Small businesses should not be naive when it comes to cybercrime, as this could be a very costly mistake. Although many people think of small businesses as unlikely targets for cyber attacks, this is sadly not true, and thousands of SMEs are victims of cybercrime each year.
Small firms often have less robust security systems than big companies and are therefore more vulnerable to attack, which is why business owners should take data protection and security very seriously and devote as many resources as they are able to it. The impacts of a security breach are far-reaching and can cripple small businesses. Experts from Syntax IT Support London outline the biggest risks.
Lost or damaged data
A cyber attack could mean the damage or loss of your business data, which is a serious concern for a number of reasons. Some of this data, if not effectively backed up, is likely to play a vital role in business operations, which could mean that you are unable to continue running your company as normal until you are able to recreate these files. Even the loss of non-essential data can still be very costly to small businesses, as your team must begin the time-consuming process of starting from scratch and having to source information all over again.
Damage to your reputation
The professional reputation of your business could also take a serious hit as a result of a cyber attack. If a data leak occurs, the trust customers and clients had for you can rapidly deteriorate, potentially leading to a loss of sales and a steep decline in profits. Potential customers may be put off from coming to you in future and the existing relationships you have with partners and investors may erode, which means the attack could have a serious long-term impact on your business.
Loss of income
Depending on the severity of the attack, your business may have to shut down for a period of time, resulting in a loss of income. Whether the closure lasts for a day or a month, this disruption will mean a loss of earnings as well as customers, which can put small businesses in a very vulnerable position.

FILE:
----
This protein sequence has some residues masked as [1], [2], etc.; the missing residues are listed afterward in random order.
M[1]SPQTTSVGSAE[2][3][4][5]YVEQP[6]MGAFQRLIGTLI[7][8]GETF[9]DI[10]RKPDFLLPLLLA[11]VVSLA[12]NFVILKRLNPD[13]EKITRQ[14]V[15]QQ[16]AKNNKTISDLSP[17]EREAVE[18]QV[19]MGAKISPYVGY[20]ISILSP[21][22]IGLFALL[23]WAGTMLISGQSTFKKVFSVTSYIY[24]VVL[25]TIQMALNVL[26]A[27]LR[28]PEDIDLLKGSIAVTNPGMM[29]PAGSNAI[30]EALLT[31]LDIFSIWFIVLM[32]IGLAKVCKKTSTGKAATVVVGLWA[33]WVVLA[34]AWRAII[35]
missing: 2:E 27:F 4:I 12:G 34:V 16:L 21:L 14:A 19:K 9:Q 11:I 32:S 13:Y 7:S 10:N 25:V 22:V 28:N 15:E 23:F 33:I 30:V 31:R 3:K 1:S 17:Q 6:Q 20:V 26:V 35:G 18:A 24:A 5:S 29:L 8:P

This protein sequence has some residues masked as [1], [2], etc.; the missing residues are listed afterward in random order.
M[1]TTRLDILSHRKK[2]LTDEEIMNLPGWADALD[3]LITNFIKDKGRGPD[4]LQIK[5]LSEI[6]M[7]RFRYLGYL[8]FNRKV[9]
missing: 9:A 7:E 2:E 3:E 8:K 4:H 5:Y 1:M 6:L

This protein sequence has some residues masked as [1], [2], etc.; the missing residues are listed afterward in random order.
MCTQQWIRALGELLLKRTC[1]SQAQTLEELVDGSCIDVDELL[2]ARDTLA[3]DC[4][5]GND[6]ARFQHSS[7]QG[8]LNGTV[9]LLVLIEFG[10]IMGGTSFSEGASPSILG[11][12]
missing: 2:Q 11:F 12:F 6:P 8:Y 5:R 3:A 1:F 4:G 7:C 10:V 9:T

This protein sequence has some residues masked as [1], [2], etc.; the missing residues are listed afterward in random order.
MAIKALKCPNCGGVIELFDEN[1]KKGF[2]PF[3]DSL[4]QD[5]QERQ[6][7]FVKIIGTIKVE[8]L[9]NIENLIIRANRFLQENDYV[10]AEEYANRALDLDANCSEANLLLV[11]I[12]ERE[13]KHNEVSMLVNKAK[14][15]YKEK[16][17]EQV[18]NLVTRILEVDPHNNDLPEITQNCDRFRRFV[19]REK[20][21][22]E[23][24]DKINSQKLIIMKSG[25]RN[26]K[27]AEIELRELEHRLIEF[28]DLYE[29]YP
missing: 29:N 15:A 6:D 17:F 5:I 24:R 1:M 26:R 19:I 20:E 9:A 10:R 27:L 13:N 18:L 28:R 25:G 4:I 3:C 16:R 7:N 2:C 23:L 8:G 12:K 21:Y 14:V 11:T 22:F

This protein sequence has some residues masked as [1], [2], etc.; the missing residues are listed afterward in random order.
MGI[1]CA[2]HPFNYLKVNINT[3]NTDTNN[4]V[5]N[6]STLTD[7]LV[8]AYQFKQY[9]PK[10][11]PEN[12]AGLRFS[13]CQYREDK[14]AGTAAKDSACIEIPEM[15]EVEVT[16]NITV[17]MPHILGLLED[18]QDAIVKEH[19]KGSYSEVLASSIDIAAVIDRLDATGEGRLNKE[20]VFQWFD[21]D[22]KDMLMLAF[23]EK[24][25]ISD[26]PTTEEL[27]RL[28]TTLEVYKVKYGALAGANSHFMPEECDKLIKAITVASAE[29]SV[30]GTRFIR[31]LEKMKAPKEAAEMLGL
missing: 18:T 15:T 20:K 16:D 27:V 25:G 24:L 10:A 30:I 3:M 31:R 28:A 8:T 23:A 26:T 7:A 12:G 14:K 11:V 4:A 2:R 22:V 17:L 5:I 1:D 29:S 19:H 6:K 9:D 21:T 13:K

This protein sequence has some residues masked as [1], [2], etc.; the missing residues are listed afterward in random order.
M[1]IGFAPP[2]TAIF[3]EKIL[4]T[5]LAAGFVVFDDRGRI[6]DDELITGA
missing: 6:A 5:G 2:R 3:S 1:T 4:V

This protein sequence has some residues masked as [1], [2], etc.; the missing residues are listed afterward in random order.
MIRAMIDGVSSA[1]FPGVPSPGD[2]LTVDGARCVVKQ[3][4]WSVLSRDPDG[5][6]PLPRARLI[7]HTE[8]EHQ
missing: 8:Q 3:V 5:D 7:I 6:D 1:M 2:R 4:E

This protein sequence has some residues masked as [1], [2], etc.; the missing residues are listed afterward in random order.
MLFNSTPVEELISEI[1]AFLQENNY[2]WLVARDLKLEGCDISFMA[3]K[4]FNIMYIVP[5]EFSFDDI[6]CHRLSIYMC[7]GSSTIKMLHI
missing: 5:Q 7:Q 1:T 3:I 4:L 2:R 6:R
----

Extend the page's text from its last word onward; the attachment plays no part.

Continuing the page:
As well as a loss of income, you may unfortunately also incur additional expenses in order to get your business back to full functionality. Suffering a cyber breach often means repairing or replacing affected IT systems, networks and devices which can be very costly.
A cyber attack may result in personal data you hold becoming compromised, which is in violation of data protection and privacy laws. If personal data relating to your customers or employees is leaked, you may therefore face fines and regulatory sanctions due to your failure to comply. The party the data belongs to may also sue your firm for your failure to protect its data, causing further financial loss.
Ransomware is a type of malware that threatens to publish or block access to an individual’s or organisation’s data unless a ransom is paid. If you fall victim to this type of cyber attack you should always seek advice from professionals before making a decision about whether or not to pay the ransom, but ultimately you may decide that it is in the best interests of your business to do so. This would, of course, incur an extra cost and could have a significant financial impact on your business.
All of the risks outlined above are serious and very real impacts that cyber attacks have had on small businesses. To keep your own business safe and avoid such extreme consequences, it is vital that you stop making excuses and begin to prioritise cybersecurity and safety within your own business today.
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